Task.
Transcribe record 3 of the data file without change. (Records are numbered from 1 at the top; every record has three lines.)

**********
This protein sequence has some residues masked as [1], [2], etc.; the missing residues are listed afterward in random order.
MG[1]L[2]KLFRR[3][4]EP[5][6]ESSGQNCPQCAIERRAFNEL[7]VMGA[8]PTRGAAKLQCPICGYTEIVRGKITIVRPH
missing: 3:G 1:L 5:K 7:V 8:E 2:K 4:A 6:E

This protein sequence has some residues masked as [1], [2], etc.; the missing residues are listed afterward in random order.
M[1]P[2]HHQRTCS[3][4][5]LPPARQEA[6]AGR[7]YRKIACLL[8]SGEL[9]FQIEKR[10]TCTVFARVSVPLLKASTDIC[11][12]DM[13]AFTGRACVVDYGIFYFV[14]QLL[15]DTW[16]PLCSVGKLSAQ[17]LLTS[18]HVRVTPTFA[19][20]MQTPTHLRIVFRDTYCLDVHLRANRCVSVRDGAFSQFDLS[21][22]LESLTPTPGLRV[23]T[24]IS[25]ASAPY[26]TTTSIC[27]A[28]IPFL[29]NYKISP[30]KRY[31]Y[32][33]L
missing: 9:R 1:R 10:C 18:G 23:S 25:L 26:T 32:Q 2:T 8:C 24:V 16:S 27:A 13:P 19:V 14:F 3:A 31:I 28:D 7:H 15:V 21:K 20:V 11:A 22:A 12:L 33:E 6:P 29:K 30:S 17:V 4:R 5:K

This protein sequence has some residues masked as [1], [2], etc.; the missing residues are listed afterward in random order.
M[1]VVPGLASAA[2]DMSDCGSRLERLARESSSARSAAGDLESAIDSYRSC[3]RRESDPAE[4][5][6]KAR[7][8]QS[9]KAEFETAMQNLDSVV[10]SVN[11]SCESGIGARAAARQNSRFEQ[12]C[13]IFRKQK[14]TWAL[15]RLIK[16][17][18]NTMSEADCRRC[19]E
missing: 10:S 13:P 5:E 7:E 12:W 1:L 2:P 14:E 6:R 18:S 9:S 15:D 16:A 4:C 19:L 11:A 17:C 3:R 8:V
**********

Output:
This protein sequence has some residues masked as [1], [2], etc.; the missing residues are listed afterward in random order.
M[1]VVPGLASAA[2]DMSDCGSRLERLARESSSARSAAGDLESAIDSYRSC[3]RRESDPAE[4][5][6]KAR[7][8]QS[9]KAEFETAMQNLDSVV[10]SVN[11]SCESGIGARAAARQNSRFEQ[12]C[13]IFRKQK[14]TWAL[15]RLIK[16][17][18]NTMSEADCRRC[19]E
missing: 10:S 13:P 5:E 7:E 12:W 1:L 2:P 14:E 6:R 18:S 9:S 15:D 16:A 4:C 19:L 11:A 17:C 3:R 8:V